The fin whale might be a bright spot in an ocean of foreboding changes in ecosystems. The species was heavily hunted in the 20th century whaling boom. In the Southern Hemisphere, their numbers sunk to endangered levels. However, the world's second largest whale is making an encouraging comeback in the Antarctic region. As described in a paper in Scientific Reports, large fin whale feeding aggregations—more amusingly and jokingly referred to as whale parties—have returned to the waters in which they were once hunted. Scientists estimate their southern numbers may be 8,000 strong, bumping them up to vulnerable status.
The fin whale can be over 60 feet long and weigh 100,000 pounds. These massive mammals live 70 to 80 years without being hunted. However, boats are still a danger to the species. Like other whales, they eat krill. Fin whales come together in aggregations of various sizes to feast at the surface. Recently, a BBC team filmed a massive swarm of 150 whales unlike any seen in years. Off the coast of Antarctica, fin whales leaped and danced as they fed in the cold waters. “The water around us was boiling because the animals were coming up all the time and causing splashes,” Dr. Helena Herr, a paper author, said to ABC. “It was thrilling just standing there and watching it.”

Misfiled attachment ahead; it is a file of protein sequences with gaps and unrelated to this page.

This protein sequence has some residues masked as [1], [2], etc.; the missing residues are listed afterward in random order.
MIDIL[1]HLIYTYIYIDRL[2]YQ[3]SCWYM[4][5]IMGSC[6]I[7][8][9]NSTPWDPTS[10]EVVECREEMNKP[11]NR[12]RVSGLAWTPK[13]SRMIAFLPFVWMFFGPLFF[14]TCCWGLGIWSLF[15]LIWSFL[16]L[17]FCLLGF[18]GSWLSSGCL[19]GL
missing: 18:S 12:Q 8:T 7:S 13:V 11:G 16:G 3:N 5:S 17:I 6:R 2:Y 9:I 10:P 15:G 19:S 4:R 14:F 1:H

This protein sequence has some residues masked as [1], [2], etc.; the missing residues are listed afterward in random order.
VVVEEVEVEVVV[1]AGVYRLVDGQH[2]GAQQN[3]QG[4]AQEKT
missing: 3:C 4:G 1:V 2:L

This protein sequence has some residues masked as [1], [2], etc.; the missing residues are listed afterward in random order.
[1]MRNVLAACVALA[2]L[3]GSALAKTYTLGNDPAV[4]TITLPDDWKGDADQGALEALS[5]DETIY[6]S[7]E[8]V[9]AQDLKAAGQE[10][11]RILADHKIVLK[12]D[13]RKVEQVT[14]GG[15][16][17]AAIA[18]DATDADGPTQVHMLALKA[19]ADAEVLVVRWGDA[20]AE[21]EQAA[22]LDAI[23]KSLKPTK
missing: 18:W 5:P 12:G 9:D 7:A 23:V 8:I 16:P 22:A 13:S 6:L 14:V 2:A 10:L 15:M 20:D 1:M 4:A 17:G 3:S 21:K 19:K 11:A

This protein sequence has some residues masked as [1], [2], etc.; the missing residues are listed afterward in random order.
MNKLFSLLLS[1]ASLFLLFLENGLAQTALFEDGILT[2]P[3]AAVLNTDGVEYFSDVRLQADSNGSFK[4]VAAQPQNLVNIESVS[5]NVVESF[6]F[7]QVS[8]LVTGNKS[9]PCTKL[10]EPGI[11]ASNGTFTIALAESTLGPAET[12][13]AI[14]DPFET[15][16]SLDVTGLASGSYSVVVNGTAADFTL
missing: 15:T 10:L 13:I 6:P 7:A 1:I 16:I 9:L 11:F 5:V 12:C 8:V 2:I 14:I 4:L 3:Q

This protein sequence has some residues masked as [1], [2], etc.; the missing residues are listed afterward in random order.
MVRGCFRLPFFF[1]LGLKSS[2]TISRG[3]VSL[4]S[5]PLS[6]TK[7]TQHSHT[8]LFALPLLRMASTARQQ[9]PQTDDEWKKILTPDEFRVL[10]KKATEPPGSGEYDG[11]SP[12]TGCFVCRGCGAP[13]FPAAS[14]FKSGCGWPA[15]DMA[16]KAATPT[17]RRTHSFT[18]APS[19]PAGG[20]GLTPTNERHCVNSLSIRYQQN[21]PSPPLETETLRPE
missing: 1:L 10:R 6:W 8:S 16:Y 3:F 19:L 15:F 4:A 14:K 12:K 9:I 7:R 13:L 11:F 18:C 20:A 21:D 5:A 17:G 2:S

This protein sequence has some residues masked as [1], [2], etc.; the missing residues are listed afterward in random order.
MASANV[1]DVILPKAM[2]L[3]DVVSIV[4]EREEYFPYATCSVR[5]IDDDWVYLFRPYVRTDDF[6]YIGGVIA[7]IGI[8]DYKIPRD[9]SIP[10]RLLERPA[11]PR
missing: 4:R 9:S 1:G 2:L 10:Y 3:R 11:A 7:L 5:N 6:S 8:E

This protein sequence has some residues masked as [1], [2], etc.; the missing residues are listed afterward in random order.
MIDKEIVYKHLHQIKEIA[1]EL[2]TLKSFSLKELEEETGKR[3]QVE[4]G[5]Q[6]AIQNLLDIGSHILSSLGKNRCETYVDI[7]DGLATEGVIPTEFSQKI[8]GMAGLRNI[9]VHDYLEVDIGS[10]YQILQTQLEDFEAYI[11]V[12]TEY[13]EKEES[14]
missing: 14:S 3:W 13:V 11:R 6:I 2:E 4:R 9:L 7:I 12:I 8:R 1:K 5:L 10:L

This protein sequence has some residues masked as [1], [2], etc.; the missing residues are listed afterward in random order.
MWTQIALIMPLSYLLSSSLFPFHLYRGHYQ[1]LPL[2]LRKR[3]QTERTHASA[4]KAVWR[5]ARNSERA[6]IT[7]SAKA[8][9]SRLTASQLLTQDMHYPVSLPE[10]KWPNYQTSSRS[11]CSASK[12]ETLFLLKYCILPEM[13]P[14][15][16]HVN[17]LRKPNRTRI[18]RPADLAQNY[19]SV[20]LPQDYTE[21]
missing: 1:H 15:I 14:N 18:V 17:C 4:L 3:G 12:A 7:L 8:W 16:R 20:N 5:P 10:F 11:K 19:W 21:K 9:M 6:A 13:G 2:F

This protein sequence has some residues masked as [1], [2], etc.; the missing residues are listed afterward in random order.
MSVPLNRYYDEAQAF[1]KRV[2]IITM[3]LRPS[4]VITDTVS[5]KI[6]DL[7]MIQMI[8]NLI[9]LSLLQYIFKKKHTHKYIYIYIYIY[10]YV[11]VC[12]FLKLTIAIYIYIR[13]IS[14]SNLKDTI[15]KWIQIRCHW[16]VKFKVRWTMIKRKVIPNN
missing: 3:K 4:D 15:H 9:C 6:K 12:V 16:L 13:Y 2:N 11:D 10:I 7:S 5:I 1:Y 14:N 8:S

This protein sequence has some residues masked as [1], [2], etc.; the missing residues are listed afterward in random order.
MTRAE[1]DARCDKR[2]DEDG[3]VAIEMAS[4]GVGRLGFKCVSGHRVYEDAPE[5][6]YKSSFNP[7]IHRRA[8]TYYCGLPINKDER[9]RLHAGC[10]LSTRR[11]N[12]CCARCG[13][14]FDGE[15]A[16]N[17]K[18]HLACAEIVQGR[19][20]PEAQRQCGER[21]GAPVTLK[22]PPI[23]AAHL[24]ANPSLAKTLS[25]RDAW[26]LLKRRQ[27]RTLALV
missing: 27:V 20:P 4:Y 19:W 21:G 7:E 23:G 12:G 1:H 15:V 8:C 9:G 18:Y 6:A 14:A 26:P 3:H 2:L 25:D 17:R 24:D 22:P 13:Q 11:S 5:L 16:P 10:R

While global populations of fin whales are now estimated at 100,000, much more is known about the northern whales than the southern. Despite their large size, the latter's breeding places and patterns remain a mystery. Researchers tagged several whales, but the pandemic interrupted tracking. Even now, their global population is dwarfed by the number by which were slaughtered in the past century: an estimated 700,000 whales. But the rebounding population is evidence that conservation efforts are working, and that the whales themselves are resilient. While threats from boats and climate change remain, the return of the whales is something to celebrate.